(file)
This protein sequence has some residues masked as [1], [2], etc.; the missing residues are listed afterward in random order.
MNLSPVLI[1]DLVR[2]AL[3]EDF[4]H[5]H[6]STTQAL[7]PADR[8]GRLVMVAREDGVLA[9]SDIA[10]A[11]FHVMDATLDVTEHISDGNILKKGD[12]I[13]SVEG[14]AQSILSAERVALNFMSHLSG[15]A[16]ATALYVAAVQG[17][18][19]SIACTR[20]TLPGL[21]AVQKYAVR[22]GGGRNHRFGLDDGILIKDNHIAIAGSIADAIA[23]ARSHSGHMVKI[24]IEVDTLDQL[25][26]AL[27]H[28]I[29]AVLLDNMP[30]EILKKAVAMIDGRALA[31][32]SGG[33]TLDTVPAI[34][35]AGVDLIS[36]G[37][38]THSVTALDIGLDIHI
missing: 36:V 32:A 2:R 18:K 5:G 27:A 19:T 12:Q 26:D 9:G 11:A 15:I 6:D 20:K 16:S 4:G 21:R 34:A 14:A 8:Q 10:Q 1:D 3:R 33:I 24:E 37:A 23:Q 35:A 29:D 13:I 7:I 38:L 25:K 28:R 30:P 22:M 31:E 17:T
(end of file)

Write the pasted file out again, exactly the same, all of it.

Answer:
This protein sequence has some residues masked as [1], [2], etc.; the missing residues are listed afterward in random order.
MNLSPVLI[1]DLVR[2]AL[3]EDF[4]H[5]H[6]STTQAL[7]PADR[8]GRLVMVAREDGVLA[9]SDIA[10]A[11]FHVMDATLDVTEHISDGNILKKGD[12]I[13]SVEG[14]AQSILSAERVALNFMSHLSG[15]A[16]ATALYVAAVQG[17][18][19]SIACTR[20]TLPGL[21]AVQKYAVR[22]GGGRNHRFGLDDGILIKDNHIAIAGSIADAIA[23]ARSHSGHMVKI[24]IEVDTLDQL[25][26]AL[27]H[28]I[29]AVLLDNMP[30]EILKKAVAMIDGRALA[31][32]SGG[33]TLDTVPAI[34][35]AGVDLIS[36]G[37][38]THSVTALDIGLDIHI
missing: 36:V 32:A 2:R 18:K 5:G 27:A 19:T 12:Q 26:D 9:G 11:A 15:I 6:D 20:K 16:S 4:G 21:R 34:A 14:A 8:Q 10:Q 1:D 3:R 33:I 24:E 37:A 23:Q 35:A 29:D 13:I 7:I 38:L 25:K 28:R 30:P 22:M 31:E 17:T